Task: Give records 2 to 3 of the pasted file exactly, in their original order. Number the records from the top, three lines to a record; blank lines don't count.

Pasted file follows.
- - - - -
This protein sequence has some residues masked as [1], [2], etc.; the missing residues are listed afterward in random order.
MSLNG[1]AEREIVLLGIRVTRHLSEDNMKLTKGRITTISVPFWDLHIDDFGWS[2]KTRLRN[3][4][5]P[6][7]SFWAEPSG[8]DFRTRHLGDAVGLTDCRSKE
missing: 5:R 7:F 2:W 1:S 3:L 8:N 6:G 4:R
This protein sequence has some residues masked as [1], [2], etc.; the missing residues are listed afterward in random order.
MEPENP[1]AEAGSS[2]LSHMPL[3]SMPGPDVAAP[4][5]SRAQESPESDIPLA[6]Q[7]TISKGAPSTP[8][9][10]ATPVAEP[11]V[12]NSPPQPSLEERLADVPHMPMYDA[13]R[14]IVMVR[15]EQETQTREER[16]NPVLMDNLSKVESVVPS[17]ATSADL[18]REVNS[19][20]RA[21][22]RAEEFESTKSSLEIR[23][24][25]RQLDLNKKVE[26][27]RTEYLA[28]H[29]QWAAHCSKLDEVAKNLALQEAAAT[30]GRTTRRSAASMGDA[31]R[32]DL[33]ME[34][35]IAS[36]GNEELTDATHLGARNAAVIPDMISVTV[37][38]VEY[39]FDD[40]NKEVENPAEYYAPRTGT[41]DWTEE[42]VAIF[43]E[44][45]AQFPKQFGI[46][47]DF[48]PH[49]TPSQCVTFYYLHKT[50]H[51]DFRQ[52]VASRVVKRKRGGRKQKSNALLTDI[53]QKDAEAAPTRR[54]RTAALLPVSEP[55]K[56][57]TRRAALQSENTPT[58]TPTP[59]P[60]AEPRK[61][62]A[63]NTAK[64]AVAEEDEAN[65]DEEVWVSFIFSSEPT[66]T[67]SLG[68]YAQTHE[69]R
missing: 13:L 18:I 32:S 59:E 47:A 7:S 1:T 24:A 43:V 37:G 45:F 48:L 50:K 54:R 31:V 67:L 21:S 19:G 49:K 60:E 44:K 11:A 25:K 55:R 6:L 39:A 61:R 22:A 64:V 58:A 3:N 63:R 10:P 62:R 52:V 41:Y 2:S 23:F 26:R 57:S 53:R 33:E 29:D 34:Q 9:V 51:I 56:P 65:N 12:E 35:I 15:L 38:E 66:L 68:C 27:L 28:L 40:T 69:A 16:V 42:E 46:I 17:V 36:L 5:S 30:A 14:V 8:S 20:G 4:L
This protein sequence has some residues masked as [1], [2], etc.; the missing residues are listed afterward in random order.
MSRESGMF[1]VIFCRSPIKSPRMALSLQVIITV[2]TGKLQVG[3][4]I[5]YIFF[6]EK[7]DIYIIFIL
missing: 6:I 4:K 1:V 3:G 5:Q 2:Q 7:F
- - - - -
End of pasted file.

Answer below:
This protein sequence has some residues masked as [1], [2], etc.; the missing residues are listed afterward in random order.
MEPENP[1]AEAGSS[2]LSHMPL[3]SMPGPDVAAP[4][5]SRAQESPESDIPLA[6]Q[7]TISKGAPSTP[8][9][10]ATPVAEP[11]V[12]NSPPQPSLEERLADVPHMPMYDA[13]R[14]IVMVR[15]EQETQTREER[16]NPVLMDNLSKVESVVPS[17]ATSADL[18]REVNS[19][20]RA[21][22]RAEEFESTKSSLEIR[23][24][25]RQLDLNKKVE[26][27]RTEYLA[28]H[29]QWAAHCSKLDEVAKNLALQEAAAT[30]GRTTRRSAASMGDA[31]R[32]DL[33]ME[34][35]IAS[36]GNEELTDATHLGARNAAVIPDMISVTV[37][38]VEY[39]FDD[40]NKEVENPAEYYAPRTGT[41]DWTEE[42]VAIF[43]E[44][45]AQFPKQFGI[46][47]DF[48]PH[49]TPSQCVTFYYLHKT[50]H[51]DFRQ[52]VASRVVKRKRGGRKQKSNALLTDI[53]QKDAEAAPTRR[54]RTAALLPVSEP[55]K[56][57]TRRAALQSENTPT[58]TPTP[59]P[60]AEPRK[61][62]A[63]NTAK[64]AVAEEDEAN[65]DEEVWVSFIFSSEPT[66]T[67]SLG[68]YAQTHE[69]R
missing: 13:L 18:I 32:S 59:E 47:A 7:S 1:T 24:A 43:V 37:G 45:F 48:L 50:K 54:R 31:V 67:L 21:S 19:G 49:K 60:E 44:K 11:A 25:K 55:R 6:L 39:A 61:R 22:A 64:V 58:A 3:N 63:R 10:P 62:R 52:V 41:Y 2:S 23:F 26:R 57:S 53:R 33:E 29:D 34:Q 9:V 51:I 56:P 65:N 12:E 35:I 15:L 38:E 66:L 68:C 27:L 28:L 40:T 69:A 16:V 42:E 46:I 17:V 36:L 5:S 30:A 14:V 8:S 20:G 4:L
This protein sequence has some residues masked as [1], [2], etc.; the missing residues are listed afterward in random order.
MSRESGMF[1]VIFCRSPIKSPRMALSLQVIITV[2]TGKLQVG[3][4]I[5]YIFF[6]EK[7]DIYIIFIL
missing: 6:I 4:K 1:V 3:G 5:Q 2:Q 7:F